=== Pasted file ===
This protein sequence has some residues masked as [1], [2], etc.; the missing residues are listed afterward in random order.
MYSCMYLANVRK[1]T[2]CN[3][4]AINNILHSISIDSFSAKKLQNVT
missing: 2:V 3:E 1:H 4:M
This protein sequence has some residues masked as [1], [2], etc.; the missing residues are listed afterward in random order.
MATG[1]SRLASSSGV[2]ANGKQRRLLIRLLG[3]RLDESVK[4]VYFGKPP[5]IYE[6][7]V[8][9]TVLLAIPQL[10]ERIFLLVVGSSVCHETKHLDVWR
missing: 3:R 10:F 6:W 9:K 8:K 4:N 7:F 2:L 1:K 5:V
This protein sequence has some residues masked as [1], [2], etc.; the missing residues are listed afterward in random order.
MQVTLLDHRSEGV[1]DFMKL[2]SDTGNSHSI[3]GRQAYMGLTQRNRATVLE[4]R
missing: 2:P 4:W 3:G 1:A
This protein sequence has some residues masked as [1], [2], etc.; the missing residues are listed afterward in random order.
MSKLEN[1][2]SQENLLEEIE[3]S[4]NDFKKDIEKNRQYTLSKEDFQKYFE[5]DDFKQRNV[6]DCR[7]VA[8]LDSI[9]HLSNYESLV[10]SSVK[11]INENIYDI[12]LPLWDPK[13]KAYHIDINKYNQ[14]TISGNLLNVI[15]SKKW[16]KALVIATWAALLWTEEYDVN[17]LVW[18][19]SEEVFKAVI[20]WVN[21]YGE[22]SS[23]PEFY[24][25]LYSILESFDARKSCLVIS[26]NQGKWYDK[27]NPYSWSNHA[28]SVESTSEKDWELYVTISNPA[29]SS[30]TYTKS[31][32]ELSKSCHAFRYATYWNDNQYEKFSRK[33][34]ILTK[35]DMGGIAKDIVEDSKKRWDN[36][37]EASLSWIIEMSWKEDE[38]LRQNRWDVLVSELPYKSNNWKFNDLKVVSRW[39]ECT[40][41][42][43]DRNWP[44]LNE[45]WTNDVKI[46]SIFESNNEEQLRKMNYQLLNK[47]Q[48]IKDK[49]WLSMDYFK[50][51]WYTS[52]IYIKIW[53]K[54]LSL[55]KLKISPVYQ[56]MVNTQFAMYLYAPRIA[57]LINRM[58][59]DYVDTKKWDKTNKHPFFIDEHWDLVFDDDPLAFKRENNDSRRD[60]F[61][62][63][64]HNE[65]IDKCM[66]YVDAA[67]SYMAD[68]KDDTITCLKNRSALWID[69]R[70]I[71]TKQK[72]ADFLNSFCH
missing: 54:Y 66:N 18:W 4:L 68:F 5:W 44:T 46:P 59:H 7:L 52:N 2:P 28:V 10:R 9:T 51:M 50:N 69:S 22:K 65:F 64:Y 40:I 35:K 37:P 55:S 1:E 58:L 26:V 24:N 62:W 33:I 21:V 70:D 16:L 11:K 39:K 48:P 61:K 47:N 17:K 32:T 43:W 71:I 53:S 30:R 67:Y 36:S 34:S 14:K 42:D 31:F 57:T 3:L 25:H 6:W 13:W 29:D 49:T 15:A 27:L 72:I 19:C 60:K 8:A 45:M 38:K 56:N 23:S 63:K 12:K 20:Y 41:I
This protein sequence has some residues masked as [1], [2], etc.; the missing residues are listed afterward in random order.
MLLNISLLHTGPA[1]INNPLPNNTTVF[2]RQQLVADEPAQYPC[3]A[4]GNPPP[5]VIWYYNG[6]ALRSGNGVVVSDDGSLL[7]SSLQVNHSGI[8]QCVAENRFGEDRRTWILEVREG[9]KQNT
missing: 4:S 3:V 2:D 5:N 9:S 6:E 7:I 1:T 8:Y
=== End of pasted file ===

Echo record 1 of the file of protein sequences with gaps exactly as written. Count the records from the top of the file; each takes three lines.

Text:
This protein sequence has some residues masked as [1], [2], etc.; the missing residues are listed afterward in random order.
MYSCMYLANVRK[1]T[2]CN[3][4]AINNILHSISIDSFSAKKLQNVT
missing: 2:V 3:E 1:H 4:M